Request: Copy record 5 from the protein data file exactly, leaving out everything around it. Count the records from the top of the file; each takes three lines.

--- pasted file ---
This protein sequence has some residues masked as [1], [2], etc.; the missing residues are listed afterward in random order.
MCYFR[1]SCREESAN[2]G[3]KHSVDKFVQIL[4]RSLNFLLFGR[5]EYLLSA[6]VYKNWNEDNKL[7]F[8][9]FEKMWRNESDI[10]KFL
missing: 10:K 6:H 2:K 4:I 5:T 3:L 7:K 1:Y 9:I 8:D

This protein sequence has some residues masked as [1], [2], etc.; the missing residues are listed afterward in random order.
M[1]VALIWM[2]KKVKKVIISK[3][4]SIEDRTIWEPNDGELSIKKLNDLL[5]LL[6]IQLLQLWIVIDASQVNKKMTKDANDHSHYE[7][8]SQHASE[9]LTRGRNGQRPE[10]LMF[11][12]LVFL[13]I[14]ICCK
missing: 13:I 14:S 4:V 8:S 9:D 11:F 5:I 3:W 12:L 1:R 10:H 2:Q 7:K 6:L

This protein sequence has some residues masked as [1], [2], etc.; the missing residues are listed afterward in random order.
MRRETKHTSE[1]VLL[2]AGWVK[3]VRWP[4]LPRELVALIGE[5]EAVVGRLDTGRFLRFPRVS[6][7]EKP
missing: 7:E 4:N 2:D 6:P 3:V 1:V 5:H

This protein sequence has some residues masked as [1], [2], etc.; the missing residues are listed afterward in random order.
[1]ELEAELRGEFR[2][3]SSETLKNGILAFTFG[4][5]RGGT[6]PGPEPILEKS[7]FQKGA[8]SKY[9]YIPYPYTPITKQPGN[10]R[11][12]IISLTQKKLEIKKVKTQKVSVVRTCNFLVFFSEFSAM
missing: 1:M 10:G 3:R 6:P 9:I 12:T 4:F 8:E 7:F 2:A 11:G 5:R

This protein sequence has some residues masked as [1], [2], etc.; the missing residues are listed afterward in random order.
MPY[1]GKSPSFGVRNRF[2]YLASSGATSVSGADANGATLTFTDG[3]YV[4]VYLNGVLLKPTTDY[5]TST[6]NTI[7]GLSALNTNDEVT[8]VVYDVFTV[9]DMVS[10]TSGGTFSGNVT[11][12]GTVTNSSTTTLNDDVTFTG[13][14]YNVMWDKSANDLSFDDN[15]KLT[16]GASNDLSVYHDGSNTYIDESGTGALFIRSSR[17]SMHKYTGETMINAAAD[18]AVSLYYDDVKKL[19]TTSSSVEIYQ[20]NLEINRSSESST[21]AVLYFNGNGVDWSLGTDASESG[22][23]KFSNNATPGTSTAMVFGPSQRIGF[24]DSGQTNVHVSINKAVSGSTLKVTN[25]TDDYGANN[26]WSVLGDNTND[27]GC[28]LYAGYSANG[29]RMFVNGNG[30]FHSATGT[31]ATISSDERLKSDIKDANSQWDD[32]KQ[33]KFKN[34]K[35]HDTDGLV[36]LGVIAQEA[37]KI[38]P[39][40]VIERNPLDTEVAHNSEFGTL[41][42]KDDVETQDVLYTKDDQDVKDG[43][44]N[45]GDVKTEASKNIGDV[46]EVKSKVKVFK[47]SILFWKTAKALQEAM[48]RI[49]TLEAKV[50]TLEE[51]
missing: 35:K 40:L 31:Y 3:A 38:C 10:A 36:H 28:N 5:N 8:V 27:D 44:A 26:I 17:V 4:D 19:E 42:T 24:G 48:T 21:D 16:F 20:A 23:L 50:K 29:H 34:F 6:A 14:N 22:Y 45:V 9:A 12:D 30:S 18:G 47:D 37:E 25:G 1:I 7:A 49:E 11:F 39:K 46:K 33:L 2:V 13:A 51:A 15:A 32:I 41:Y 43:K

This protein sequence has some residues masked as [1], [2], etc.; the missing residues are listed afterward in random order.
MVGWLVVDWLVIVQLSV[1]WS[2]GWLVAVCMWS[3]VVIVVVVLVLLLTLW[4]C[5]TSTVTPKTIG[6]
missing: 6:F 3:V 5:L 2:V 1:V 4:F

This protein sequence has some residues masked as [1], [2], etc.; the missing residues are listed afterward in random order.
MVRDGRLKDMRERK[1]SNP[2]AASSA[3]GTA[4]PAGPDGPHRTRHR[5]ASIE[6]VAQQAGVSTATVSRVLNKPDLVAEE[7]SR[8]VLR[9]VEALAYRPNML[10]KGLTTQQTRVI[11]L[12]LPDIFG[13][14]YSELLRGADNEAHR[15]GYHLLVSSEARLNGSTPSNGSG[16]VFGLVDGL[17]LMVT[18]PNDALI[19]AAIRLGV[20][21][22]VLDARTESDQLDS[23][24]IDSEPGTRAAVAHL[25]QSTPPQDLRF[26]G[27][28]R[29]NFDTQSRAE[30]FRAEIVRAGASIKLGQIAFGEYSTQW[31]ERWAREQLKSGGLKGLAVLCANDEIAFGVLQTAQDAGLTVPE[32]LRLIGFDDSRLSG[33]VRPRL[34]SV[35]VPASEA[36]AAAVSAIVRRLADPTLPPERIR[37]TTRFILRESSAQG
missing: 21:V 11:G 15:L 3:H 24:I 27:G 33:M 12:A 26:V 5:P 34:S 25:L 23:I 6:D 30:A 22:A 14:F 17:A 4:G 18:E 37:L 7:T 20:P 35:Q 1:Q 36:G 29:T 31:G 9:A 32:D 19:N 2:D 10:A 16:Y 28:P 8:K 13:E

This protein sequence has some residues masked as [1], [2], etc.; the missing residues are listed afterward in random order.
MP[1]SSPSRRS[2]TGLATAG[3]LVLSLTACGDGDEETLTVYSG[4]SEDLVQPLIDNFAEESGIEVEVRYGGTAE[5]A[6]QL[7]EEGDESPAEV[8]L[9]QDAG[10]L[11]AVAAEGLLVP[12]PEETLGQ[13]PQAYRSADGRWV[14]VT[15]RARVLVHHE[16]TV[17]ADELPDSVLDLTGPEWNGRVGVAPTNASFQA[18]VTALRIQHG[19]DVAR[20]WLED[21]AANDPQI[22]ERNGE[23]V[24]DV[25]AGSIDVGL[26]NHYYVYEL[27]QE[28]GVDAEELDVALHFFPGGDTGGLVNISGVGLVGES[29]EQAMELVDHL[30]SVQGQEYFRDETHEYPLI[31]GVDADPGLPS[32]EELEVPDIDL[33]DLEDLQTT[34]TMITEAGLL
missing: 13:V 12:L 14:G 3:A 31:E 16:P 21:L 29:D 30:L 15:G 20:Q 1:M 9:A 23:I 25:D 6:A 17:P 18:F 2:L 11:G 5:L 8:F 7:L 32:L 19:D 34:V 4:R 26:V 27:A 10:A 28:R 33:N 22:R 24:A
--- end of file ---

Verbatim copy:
This protein sequence has some residues masked as [1], [2], etc.; the missing residues are listed afterward in random order.
MPY[1]GKSPSFGVRNRF[2]YLASSGATSVSGADANGATLTFTDG[3]YV[4]VYLNGVLLKPTTDY[5]TST[6]NTI[7]GLSALNTNDEVT[8]VVYDVFTV[9]DMVS[10]TSGGTFSGNVT[11][12]GTVTNSSTTTLNDDVTFTG[13][14]YNVMWDKSANDLSFDDN[15]KLT[16]GASNDLSVYHDGSNTYIDESGTGALFIRSSR[17]SMHKYTGETMINAAAD[18]AVSLYYDDVKKL[19]TTSSSVEIYQ[20]NLEINRSSESST[21]AVLYFNGNGVDWSLGTDASESG[22][23]KFSNNATPGTSTAMVFGPSQRIGF[24]DSGQTNVHVSINKAVSGSTLKVTN[25]TDDYGANN[26]WSVLGDNTND[27]GC[28]LYAGYSANG[29]RMFVNGNG[30]FHSATGT[31]ATISSDERLKSDIKDANSQWDD[32]KQ[33]KFKN[34]K[35]HDTDGLV[36]LGVIAQEA[37]KI[38]P[39][40]VIERNPLDTEVAHNSEFGTL[41][42]KDDVETQDVLYTKDDQDVKDG[43][44]N[45]GDVKTEASKNIGDV[46]EVKSKVKVFK[47]SILFWKTAKALQEAM[48]RI[49]TLEAKV[50]TLEE[51]
missing: 35:K 40:L 31:Y 3:A 38:C 10:A 36:H 28:N 5:N 8:V 27:D 44:A 26:I 17:V 4:D 19:E 42:T 24:G 48:T 21:D 16:F 20:A 23:L 50:K 29:H 34:F 6:A 14:N 22:Y 45:V 9:A 12:D 30:S 18:G 47:D 37:E 25:G 1:I 7:A 49:E 11:F 39:K 46:K 33:L 2:V 13:A 51:A 15:A 32:I 41:Y 43:K